Tension, Tears and Top-Notch Spelling

The Middle School finalists made an impressive showing at the Laura P. Muhlfeld Spelling Bee on March 7. Head of Middle School Chris Dunham said, "There was tension, there were tears, there was laughter, and there was some top-notch spelling! A huge thanks to Mr. Dearinger for moderating and to Ms. Hurwitz and Ms. Murphy for judging."
The winner is a Form II boys who also won last year...congratulations! First and second runners-up are in sixth and fifth grade, respectively. The teachers in the audience expressed their amazement at the difficult words the boys spelled so flawlessly. All the finalists handled themselves with aplomb and showed nerves of steel in front of so many members of the Browning community.
The day before, high-fives, handshakes, pats on the back and loud applause were the order of the morning during the Laura P. Muhlfeld Spelling Bee on March 6 as the Lower School finalists (second, third and fourth graders) encouraged and complimented one another. Head of Lower School Laurie Gruhn said, “This was one of the most intense, competitive and impressive spelling bees in Lower School history! We owe tremendous thanks to Kevin Dearinger, moderator, and our judges, Susan Levine and Sarah Murphy, for their ears, eyes, insight and compassion. I am pleased to announce that the winner is a fourth grade boy, and our runner-up is a second grade boy!”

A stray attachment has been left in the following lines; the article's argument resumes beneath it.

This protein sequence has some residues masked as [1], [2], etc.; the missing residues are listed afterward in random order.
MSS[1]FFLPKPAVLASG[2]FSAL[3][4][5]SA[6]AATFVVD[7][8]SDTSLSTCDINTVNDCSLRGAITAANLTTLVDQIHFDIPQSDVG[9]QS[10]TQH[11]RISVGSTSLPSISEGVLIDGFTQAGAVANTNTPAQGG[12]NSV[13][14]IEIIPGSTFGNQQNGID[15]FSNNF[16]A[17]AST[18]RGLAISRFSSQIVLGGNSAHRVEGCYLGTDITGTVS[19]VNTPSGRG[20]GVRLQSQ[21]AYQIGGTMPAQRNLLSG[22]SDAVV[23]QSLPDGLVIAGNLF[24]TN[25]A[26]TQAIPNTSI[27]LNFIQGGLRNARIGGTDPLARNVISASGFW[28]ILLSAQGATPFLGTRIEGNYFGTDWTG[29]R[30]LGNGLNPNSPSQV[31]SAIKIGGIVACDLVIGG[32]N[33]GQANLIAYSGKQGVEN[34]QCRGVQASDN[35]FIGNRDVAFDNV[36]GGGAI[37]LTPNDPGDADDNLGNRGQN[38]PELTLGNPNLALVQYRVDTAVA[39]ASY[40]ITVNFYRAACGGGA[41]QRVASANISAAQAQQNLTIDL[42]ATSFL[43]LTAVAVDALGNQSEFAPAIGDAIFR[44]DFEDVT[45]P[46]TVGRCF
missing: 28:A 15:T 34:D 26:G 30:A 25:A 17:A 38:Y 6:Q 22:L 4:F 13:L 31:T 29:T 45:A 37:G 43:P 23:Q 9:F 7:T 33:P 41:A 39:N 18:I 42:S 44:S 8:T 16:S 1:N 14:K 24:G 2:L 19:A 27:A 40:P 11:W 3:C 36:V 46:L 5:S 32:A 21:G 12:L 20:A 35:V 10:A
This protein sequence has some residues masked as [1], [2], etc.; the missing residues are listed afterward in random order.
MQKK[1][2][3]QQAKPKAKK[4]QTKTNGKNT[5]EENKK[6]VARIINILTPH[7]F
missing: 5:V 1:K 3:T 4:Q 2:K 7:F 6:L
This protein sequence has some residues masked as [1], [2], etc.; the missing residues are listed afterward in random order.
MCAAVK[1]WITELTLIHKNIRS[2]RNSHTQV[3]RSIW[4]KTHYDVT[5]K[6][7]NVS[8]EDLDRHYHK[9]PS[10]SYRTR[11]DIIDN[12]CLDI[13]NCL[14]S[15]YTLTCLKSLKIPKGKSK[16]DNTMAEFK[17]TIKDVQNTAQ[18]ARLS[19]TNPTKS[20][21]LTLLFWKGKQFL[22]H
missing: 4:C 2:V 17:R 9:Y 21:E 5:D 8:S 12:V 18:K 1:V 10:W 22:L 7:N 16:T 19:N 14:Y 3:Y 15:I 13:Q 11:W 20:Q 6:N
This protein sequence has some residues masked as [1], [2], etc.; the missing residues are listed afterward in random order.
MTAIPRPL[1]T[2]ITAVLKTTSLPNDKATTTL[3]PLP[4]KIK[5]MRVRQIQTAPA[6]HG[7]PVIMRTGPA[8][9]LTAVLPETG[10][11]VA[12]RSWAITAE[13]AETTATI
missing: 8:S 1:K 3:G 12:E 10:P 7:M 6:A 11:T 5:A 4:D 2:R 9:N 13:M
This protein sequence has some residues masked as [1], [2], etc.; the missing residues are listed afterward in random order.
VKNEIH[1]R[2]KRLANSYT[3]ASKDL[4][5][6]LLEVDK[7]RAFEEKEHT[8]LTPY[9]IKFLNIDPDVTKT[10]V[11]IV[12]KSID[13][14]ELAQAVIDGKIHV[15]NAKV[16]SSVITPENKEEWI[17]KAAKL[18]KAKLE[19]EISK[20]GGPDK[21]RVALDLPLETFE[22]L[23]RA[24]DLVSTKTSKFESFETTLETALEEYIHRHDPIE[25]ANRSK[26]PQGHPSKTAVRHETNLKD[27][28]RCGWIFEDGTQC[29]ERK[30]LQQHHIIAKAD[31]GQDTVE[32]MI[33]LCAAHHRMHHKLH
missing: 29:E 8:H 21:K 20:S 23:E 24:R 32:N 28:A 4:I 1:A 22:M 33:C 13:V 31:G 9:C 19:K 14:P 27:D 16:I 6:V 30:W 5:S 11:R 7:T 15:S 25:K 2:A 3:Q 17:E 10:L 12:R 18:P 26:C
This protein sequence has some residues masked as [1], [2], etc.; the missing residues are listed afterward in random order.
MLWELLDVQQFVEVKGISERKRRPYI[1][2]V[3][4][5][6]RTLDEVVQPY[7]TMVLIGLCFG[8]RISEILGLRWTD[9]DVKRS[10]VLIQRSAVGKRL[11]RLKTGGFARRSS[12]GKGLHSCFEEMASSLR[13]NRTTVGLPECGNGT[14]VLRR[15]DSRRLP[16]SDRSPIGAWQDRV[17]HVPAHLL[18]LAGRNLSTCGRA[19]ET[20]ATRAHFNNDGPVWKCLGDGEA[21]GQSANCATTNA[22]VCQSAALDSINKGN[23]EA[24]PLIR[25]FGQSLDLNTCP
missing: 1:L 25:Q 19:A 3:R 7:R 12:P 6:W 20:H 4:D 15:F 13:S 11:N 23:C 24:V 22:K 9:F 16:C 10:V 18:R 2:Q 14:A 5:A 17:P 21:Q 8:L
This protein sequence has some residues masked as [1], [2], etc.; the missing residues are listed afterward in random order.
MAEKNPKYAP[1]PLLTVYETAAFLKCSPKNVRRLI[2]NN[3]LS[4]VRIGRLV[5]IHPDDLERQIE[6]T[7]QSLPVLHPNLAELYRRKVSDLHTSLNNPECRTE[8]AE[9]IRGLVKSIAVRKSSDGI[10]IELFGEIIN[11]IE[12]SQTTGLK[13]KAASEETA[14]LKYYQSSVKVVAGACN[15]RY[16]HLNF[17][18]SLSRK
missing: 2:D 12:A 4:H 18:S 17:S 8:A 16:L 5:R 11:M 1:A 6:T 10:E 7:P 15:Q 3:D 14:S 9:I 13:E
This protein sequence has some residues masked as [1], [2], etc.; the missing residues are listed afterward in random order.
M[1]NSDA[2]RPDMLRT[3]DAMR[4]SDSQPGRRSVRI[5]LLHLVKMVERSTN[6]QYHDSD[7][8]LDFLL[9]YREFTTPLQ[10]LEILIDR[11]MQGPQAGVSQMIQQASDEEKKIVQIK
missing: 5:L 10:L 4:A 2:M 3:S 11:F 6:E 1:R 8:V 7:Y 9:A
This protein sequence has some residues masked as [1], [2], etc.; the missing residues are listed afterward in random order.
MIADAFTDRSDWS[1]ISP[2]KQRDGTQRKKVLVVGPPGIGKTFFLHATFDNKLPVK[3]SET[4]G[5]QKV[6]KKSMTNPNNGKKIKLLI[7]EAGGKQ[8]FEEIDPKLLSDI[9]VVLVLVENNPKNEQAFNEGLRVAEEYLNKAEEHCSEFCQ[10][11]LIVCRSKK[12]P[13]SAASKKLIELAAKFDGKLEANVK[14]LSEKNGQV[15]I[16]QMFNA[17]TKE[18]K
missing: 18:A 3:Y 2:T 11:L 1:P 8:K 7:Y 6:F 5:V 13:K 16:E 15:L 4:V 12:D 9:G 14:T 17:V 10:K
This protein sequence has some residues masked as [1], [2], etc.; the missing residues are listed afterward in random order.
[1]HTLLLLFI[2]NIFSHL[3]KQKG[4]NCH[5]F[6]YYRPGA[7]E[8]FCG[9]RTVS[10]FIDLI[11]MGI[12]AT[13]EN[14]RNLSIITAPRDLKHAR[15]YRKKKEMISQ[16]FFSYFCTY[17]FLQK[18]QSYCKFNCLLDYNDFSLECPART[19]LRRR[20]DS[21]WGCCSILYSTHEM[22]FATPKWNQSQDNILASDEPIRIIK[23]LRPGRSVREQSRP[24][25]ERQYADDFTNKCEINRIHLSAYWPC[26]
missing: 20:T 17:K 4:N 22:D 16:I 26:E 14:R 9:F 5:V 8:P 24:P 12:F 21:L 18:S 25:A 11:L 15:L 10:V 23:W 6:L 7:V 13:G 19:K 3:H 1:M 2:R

English teacher Kevin Dearinger spoke to the boys beforehand, breaking the ice and quelling nerves by asking participants and the rest of audience if they knew how to spell his last name. Like many of the homophones (weather, whether; steak, stake) they would soon be challenged by, “Dearinger” can take on many different spellings as well, he said. Mr. Dearinger also noted that this long-standing annual contest was later re-named for Laura Muhlfeld, a retired faculty member.

The boys in the bee were not easily stumped, having studied so diligently with teachers and family members to prepare and make it to the finals. Finally, the competitors were narrowed down to two boys who provided the audience with many a nail-biting moment until a winner was declared. Though disappointment is naturally a part of the experience, most participants were pleased to have been part of the event, knowing they tried their very best on the toughest words, and later posed for a photo. To be so young, standing in front of so many, and making a valiant attempt to spell words such as “occasionally” or “rhinoceros” takes true “grit” or, as sometimes spelled here at Browning, “grytte.”